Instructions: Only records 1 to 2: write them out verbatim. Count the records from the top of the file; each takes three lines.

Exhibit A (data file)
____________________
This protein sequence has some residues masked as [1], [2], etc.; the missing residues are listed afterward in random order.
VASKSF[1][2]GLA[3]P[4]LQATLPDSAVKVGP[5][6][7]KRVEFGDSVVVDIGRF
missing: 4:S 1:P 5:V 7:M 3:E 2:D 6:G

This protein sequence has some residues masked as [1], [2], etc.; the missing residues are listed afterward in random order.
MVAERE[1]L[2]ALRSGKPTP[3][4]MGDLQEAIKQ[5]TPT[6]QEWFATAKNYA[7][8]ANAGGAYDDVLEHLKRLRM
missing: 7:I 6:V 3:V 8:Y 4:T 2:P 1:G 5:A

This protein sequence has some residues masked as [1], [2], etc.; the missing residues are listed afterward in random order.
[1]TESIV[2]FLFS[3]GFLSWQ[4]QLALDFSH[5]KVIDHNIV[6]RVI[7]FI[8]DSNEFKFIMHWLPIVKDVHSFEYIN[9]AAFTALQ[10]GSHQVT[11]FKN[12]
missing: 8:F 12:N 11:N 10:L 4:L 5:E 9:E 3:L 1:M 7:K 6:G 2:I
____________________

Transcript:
This protein sequence has some residues masked as [1], [2], etc.; the missing residues are listed afterward in random order.
VASKSF[1][2]GLA[3]P[4]LQATLPDSAVKVGP[5][6][7]KRVEFGDSVVVDIGRF
missing: 4:S 1:P 5:V 7:M 3:E 2:D 6:G

This protein sequence has some residues masked as [1], [2], etc.; the missing residues are listed afterward in random order.
MVAERE[1]L[2]ALRSGKPTP[3][4]MGDLQEAIKQ[5]TPT[6]QEWFATAKNYA[7][8]ANAGGAYDDVLEHLKRLRM
missing: 7:I 6:V 3:V 8:Y 4:T 2:P 1:G 5:A